Lockheed, U.S. agree funding deal for more F-35s: sources


Lockheed Martin Corp and the U.S. Defense Department have reached an agreement freeing up preliminary funding for production of a sixth batch of F-35 Joint Strike Fighters, according to two sources familiar with the negotiations.

Details of the agreement, which covers 31 of the advanced, radar-evading fighter planes to be built for the U.S. military, will be worked out between the two sides in coming months, said the sources, who were not authorized to speak publicly.

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The Pentagon plans to spend $396 billion to buy a total of 2,443 F-35 fighter jets from Lockheed over the next decades, making the Joint Strike Fighter the costliest weapons program in U.S. history.

The agreement reached does not include F-35 fighters to be purchased by Italy and Australia as part of the sixth lot of low-rate, initial production. Those agreements will be negotiated next year, according to one of the sources.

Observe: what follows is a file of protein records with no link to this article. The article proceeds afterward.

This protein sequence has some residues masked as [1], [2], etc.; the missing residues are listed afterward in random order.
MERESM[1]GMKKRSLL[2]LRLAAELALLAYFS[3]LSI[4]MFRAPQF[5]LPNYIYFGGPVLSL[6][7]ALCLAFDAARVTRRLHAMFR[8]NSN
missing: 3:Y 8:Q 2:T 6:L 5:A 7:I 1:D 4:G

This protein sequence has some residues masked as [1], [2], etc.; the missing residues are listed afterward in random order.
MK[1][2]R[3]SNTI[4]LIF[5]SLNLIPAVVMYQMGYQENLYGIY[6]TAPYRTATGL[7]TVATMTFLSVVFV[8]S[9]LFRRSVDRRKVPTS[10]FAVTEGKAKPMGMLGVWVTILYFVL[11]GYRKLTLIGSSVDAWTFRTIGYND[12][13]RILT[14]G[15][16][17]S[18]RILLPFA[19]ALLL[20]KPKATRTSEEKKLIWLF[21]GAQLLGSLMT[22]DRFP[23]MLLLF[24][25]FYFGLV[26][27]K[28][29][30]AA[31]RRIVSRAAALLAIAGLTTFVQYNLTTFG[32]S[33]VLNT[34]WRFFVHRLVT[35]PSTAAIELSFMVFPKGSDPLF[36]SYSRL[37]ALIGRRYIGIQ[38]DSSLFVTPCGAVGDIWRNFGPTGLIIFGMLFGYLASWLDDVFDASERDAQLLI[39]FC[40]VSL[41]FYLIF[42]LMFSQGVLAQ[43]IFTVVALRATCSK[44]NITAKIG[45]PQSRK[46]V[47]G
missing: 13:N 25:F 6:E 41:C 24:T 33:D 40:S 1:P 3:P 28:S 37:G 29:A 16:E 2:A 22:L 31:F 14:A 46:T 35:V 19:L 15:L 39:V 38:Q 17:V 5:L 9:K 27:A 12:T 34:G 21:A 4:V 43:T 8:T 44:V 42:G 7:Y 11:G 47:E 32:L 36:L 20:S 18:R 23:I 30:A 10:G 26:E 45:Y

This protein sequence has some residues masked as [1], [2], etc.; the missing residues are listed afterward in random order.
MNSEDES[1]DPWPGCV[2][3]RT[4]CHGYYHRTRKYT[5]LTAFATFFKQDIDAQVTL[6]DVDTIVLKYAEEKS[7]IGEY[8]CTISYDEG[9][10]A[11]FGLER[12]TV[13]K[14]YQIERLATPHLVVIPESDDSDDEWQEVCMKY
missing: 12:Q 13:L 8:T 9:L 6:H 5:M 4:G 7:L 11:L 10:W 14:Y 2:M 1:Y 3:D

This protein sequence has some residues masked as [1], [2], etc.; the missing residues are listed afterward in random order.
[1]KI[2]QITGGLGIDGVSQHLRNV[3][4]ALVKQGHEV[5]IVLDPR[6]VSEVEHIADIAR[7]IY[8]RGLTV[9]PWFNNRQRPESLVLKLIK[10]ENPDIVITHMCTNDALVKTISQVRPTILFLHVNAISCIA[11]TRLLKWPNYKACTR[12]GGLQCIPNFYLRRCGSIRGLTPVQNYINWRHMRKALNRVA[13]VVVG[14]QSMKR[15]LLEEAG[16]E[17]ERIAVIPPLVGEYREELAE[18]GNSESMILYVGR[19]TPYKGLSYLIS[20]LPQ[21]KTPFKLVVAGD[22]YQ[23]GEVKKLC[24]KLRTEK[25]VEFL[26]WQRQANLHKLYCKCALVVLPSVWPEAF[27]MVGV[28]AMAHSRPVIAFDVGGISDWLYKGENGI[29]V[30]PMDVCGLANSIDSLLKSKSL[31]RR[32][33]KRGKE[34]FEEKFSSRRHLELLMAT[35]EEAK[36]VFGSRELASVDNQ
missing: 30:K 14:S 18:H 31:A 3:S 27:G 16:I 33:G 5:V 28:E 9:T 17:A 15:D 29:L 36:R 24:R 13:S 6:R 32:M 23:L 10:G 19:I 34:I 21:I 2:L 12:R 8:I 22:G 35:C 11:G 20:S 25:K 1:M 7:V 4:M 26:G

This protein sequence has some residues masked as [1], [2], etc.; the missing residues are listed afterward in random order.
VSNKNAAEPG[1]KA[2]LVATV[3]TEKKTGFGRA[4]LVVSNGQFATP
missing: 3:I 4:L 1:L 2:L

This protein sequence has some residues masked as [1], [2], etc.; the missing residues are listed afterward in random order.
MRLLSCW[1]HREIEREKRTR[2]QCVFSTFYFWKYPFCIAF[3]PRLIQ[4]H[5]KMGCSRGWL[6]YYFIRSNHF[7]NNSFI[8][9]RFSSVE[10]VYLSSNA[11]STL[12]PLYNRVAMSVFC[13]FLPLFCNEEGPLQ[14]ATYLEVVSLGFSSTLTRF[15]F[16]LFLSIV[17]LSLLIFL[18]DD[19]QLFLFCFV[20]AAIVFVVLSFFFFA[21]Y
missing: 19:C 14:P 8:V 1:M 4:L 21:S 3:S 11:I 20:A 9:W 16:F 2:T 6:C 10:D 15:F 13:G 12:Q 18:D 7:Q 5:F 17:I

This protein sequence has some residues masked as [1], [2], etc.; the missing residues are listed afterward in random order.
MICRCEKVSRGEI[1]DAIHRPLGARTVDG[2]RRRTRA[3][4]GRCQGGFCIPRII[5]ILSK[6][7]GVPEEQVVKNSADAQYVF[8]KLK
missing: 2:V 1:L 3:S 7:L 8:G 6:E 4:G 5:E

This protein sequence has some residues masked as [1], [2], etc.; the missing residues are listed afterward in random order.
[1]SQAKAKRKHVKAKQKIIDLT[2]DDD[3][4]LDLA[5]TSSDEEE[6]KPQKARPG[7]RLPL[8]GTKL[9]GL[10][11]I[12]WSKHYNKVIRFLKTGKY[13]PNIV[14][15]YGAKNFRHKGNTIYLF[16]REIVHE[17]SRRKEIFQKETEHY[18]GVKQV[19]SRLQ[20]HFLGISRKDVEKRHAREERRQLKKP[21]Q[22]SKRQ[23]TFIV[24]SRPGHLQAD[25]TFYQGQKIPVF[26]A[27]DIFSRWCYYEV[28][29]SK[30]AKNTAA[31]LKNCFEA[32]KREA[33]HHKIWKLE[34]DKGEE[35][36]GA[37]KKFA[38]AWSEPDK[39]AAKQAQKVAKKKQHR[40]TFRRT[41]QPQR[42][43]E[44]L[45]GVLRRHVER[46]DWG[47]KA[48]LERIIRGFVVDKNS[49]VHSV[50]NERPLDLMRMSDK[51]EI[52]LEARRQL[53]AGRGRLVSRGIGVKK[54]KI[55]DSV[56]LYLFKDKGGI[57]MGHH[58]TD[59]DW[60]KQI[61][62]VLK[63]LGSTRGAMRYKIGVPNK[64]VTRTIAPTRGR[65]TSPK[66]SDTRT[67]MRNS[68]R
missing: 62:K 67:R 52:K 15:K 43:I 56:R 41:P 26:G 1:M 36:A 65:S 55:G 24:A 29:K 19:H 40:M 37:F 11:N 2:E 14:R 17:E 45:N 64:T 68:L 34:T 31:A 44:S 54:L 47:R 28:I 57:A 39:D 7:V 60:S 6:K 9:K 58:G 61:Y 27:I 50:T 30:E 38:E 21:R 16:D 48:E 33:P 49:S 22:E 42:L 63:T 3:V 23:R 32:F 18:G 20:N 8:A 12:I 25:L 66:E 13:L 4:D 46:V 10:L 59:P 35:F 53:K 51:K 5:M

The agreement also does not include engines for the fighters, which are purchased under separate contracts negotiated directly between the Pentagon and engine maker Pratt & Whitney, a unit of United Technologies Corp.

The Defense Department two weeks ago finalized an agreement with Lockheed for a fifth batch of planes, a $3.8 billion deal to buy 32 of the advanced, radar-evading aircraft.

At the time, company executives and defense officials said that agreement paved the way for a deal on early funding for the next group of planes by the end of the year.

The agreement obligates funding for that next group of F-35s, safeguarding that money, even if U.S. lawmakers do not avert automatic, across-the-board budget cuts due to start taking effect on January 2.

The agreement also removes a potential $1.1 billion liability that Lockheed said it faced on the program for work done by it and its key suppliers without a signed contract.

Lockheed shares closed $1.49 or 1.6 percent lower at $91.34 on the New York Stock Exchange on Friday.

(Reporting by Andrea Shalal-Esa; Editing by Richard Chang and David Gregorio)